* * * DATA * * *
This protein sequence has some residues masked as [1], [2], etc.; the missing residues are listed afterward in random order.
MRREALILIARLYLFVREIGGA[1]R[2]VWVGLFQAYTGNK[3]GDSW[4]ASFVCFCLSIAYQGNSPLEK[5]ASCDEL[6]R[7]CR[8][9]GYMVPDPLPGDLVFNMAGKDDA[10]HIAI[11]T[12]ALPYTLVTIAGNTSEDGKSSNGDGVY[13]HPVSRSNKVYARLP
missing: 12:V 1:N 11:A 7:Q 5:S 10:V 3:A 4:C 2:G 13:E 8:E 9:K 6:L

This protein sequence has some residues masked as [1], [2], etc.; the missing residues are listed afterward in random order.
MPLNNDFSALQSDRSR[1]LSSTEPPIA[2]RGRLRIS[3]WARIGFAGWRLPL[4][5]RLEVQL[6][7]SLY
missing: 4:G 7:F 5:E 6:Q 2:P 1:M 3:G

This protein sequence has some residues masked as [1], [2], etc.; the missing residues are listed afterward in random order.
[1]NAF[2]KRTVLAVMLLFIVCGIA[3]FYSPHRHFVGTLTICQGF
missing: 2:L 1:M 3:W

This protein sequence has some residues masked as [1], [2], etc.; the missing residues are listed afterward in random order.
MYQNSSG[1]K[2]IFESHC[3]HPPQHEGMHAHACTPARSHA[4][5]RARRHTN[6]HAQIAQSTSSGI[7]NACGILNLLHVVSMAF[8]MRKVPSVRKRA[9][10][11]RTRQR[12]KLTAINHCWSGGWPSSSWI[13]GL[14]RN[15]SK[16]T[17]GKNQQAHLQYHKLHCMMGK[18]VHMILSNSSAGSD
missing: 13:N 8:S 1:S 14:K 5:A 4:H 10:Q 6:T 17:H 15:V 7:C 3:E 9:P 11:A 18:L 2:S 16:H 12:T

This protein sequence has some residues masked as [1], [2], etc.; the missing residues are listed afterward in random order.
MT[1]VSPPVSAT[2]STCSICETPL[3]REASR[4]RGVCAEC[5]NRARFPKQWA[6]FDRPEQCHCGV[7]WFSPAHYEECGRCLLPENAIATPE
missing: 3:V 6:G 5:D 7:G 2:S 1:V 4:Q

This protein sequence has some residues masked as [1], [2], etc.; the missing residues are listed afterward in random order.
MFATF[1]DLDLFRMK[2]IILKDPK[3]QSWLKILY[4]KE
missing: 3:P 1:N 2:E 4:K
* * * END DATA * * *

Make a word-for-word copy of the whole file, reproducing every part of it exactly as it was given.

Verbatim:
This protein sequence has some residues masked as [1], [2], etc.; the missing residues are listed afterward in random order.
MRREALILIARLYLFVREIGGA[1]R[2]VWVGLFQAYTGNK[3]GDSW[4]ASFVCFCLSIAYQGNSPLEK[5]ASCDEL[6]R[7]CR[8][9]GYMVPDPLPGDLVFNMAGKDDA[10]HIAI[11]T[12]ALPYTLVTIAGNTSEDGKSSNGDGVY[13]HPVSRSNKVYARLP
missing: 12:V 1:N 11:A 7:Q 5:S 10:V 3:A 4:C 2:G 13:E 8:E 9:K 6:L

This protein sequence has some residues masked as [1], [2], etc.; the missing residues are listed afterward in random order.
MPLNNDFSALQSDRSR[1]LSSTEPPIA[2]RGRLRIS[3]WARIGFAGWRLPL[4][5]RLEVQL[6][7]SLY
missing: 4:G 7:F 5:E 6:Q 2:P 1:M 3:G

This protein sequence has some residues masked as [1], [2], etc.; the missing residues are listed afterward in random order.
[1]NAF[2]KRTVLAVMLLFIVCGIA[3]FYSPHRHFVGTLTICQGF
missing: 2:L 1:M 3:W

This protein sequence has some residues masked as [1], [2], etc.; the missing residues are listed afterward in random order.
MYQNSSG[1]K[2]IFESHC[3]HPPQHEGMHAHACTPARSHA[4][5]RARRHTN[6]HAQIAQSTSSGI[7]NACGILNLLHVVSMAF[8]MRKVPSVRKRA[9][10][11]RTRQR[12]KLTAINHCWSGGWPSSSWI[13]GL[14]RN[15]SK[16]T[17]GKNQQAHLQYHKLHCMMGK[18]VHMILSNSSAGSD
missing: 13:N 8:S 1:S 14:K 5:A 4:H 10:Q 6:T 17:H 15:V 7:C 3:E 9:P 11:A 18:L 2:S 16:H 12:T

This protein sequence has some residues masked as [1], [2], etc.; the missing residues are listed afterward in random order.
MT[1]VSPPVSAT[2]STCSICETPL[3]REASR[4]RGVCAEC[5]NRARFPKQWA[6]FDRPEQCHCGV[7]WFSPAHYEECGRCLLPENAIATPE
missing: 3:V 6:G 5:D 7:G 2:S 1:V 4:Q

This protein sequence has some residues masked as [1], [2], etc.; the missing residues are listed afterward in random order.
MFATF[1]DLDLFRMK[2]IILKDPK[3]QSWLKILY[4]KE
missing: 3:P 1:N 2:E 4:K